3. A preliminary study for the development of reference material using oyster for determination of (137)Cs, (90)Sr and plutonium isotopes.

    PubMed

    Lee, Sang-Han; Oh, Jung-Suk; Lee, Jong-Man; Lee, Kyung-Bum; Park, Tae-Soon; Lee, Min-Kie; Kim, Seung-Hwan; Choi, Jong-Ki

    2016-03-01

    A new reference material for the determination of (137)Cs, (90)Sr and Pu isotopes ((238)Pu and (239,240)Pu) is being developed using dried oyster matrix by Korea Research Institute of Standards and Science (KRISS). The oyster was collected from Tongyoung harbour, southern part of Korea and the artificial radionuclides ((137)Cs, (90)Sr, (238)Pu and (239,240)Pu) were spiked into the material. After pretreatment and processing, the material was tested for homogeneity and massic activities were determined by measuring (137)Cs, (90)Sr, (238)Pu and (239,240)Pu. The reference value and extended uncertainty for those isotopes will be reported later.

  4. DETERMINATION OF REPORTABLE RADIONUCLIDES FOR DWPF SLUDGE BATCH 5 (MACROBATCH 6)

    SciTech Connect

    Bannochie, C.; Bibler, N.; Diprete, D.

    2010-02-04

    The Waste Acceptance Product Specifications (WAPS) 1.2 require that ''The Producer shall report the inventory of radionuclides (in Curies) that have half-lives longer than 10 years and that are, or will be, present in concentrations greater than 0.05 percent of the total inventory for each waste type indexed to the years 2015 and 3115''. As part of the strategy to comply with WAPS 1.2, the Defense Waste Processing Facility (DWPF) will report for each waste type, all radionuclides (with half-lives greater than 10 years) that have concentrations greater than 0.01 percent of the total inventory from time of production through the 1100 year period from 2015 through 3115. The initial listing of radionuclides to be included is based on the design-basis glass as identified in the Waste Form Compliance Plan (WCP) and Waste Form Qualification Report (WQR). However, it is required that this list be expanded if other radionuclides with half-lives greater than 10 years are identified that may meet the greater than 0.01% criterion for Curie content. Specification 1.6 of the WAPS, International Atomic Energy Agency (IAEA) Safeguards Reporting for High Level Waste (HLW), requires that the ratio by weights of the following uranium and plutonium isotopes be reported: U-233, U-234, U-235, U-236, U-238, Pu-238, Pu-239, Pu-240, Pu-241, and Pu-242. Therefore, the complete set of reportable radionuclides must also include this set of U and Pu isotopes. The DWPF is receiving radioactive sludge slurry from HLW Tank 40. The radioactive sludge slurry in Tank 40 is a blend of the heel from Tank 40 (Sludge Batch 4 (SB4)), Sludge Batch 5 (SB5) that was transferred to Tank 40 from Tank 51, and H-Canyon Np transfers completed after the start of processing. The blend of sludge in Tank 40 is also referred to as Macrobatch 6 (MB6). This report develops the list of reportable radionuclides and associated activities and determines the radionuclide activities as a function of time. The DWPF will use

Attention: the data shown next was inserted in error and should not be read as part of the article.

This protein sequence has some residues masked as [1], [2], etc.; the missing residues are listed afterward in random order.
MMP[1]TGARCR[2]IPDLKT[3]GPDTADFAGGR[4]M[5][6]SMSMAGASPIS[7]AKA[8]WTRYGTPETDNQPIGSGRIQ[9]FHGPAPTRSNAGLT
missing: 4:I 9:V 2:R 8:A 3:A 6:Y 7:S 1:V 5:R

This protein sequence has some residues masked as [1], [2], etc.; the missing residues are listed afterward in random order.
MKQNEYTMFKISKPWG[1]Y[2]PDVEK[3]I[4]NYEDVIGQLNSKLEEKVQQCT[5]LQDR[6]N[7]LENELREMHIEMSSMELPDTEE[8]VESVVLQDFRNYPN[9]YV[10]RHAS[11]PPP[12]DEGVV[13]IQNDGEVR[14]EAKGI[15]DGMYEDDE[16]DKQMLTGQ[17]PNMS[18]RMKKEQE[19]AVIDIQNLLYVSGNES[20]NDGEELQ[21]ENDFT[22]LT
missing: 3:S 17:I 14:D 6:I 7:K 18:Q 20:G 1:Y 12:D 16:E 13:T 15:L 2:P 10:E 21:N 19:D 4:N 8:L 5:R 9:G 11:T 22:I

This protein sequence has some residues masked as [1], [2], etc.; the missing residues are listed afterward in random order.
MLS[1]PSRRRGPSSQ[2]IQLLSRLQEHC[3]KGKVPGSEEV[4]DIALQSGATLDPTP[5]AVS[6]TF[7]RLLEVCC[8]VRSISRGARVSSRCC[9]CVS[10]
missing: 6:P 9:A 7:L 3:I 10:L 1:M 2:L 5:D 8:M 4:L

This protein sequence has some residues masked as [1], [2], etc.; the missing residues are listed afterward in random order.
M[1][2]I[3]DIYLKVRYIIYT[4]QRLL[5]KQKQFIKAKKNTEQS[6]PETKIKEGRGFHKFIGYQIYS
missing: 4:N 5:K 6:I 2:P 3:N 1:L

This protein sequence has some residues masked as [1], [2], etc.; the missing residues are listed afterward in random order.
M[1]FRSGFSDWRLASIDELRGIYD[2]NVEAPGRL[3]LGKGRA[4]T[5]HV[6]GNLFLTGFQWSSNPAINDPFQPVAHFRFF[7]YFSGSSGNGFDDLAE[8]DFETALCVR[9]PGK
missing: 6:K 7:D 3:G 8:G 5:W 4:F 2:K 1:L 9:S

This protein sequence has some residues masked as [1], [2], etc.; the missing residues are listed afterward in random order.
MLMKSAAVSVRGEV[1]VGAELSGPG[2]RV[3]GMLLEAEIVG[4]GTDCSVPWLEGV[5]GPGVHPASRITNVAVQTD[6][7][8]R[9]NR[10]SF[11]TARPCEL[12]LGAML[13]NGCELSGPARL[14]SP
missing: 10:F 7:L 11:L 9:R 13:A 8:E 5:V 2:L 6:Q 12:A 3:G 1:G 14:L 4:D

5. DETERMINATION OF REPORTABLE RADIONUCLIDES FOR DWPF SLUDGE BATCH 4 MACROBATCH 5

    SciTech Connect

    Bannochie, C; Ned Bibler, N; David Diprete, D

    2008-05-30